Dow futures slide lower as markets fear a rise in US inflation

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US stock futures fell slightly during Wednesday’s premarket trading, as investors braced for fresh consumer price index (CPI) data that will be released by the Labor Department today. Futures tied to the Dow Jones Industrial Average inched lower by 0.16 percent. S&P 500 futures lost 0.18 percent, while Nasdaq 100 futures declined 0.19 percent.

Wall Street’s focus is on the August inflation print, due at 8:30 am ET (6 pm IST). The key CPI data should shed some light on the inflation outlook and also provide some clarity about whether the US Federal Reserve is done tightening.

According to economists, the overall CPI inflation rate should climb to 3.6 percent on an annual basis from July’s 3.2 percent and June’s 3 percent.

Core CPI, which omits food and energy costs due to volatility, is seen cooling to 4.3 percent year-on-year in August, compared to 4.7 percent in July. That would be the slowest rate of core CPI inflation since mid-2021.

“Getting core inflation to 2 percent won’t come quickly, and upside risks remain,” Greg McBride, chief financial analyst at Bankrate told CNN. “A disappointing CPI report could begin to frame expectations for another rate hike in the fourth quarter,” McBride noted.

Wall Street has mostly priced in a pause in rate hikes at the central bank’s monetary policy meeting, set to conclude on September 20. Investors expect the Fed to hold rates steady this time, but are looking for clues on whether policymakers plan to deliver another increase later in 2023.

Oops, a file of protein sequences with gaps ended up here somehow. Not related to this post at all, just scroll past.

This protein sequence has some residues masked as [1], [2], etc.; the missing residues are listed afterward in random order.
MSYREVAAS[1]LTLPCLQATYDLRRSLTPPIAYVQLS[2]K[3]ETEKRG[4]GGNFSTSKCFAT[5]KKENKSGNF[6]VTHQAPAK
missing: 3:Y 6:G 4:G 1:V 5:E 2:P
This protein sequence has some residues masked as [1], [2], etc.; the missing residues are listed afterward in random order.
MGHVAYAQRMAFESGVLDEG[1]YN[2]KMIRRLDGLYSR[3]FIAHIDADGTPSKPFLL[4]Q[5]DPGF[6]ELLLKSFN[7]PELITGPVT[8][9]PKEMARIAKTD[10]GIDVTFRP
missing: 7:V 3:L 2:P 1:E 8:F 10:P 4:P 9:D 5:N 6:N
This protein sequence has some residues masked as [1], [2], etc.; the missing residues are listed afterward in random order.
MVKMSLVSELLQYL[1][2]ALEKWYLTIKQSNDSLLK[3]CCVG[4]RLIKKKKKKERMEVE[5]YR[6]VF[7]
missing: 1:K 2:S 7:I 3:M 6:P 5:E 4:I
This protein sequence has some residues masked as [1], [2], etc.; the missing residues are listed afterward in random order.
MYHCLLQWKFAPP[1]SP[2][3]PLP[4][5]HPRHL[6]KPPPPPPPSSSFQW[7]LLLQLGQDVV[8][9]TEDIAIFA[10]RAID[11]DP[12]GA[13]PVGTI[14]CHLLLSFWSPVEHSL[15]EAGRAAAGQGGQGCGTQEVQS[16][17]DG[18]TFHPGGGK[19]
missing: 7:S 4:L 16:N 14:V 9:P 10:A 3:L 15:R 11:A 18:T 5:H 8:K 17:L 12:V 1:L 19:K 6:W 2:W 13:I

Fed’s next move in Nov remains uncertain

While Fed is largely expected to keep rates on hold at next week’s meeting, according to CME’s FedWatch Tool, the central bank’s next move in November remains more uncertain.

“I think there is a chance for the Fed to raise interest rates another time this year,” Tina Teng, market analyst at CMC Markets was quoted as saying by Reuters.

Also, the latest spike in oil prices to ten-month highs is unlikely to escape the central bank’s attention.

“What’s happening with oil and headline inflation is still too soon for the Fed to be signaling the all clear as far as the risks of some incremental tightening before they’re done,” Ray Attrill, a currency strategist at National Australia Bank told Reuters.

Oil prices extended gains on Wednesday. Brent crude futures settled at $92.24 per barrel, nearing a ten-month peak that it hit a session ago on persistent supply concerns. US West Texas Intermediate crude futures were up 0.3 percent at $89.08.

According to Matt Stucky, senior portfolio manager at Northwestern Mutual Wealth Management Company, a particular focus will be put on inflation in the services segment of the economy, .

“The market’s essentially pricing in an end to rate hikes from here on out. If there’s a higher-than-expected number, it kind of reaffirms the narrative that wage inflation is driving structural inflation in the overall economy,” Stucky said.

There is currently a notable gap between where the central bank is comfortable with wage growth and the current level of inflation in the labor markets, he said. “So those are all kind of pieces that the market is going to try and figure out tomorrow,” the portfolio manager stated.

Meanwhile, Indian benchmark indices Sensex and Nifty opened flat in trade today as investors continued to book profits near record levels.

Elsewhere, the euro edged higher and markets moved to favour a hike from the European Central Bank (ECB) on Thursday, following a Reuters report that the ECB expects inflation will stay above 3 percent next year in its updated forecasts, well above its target of 2 percent.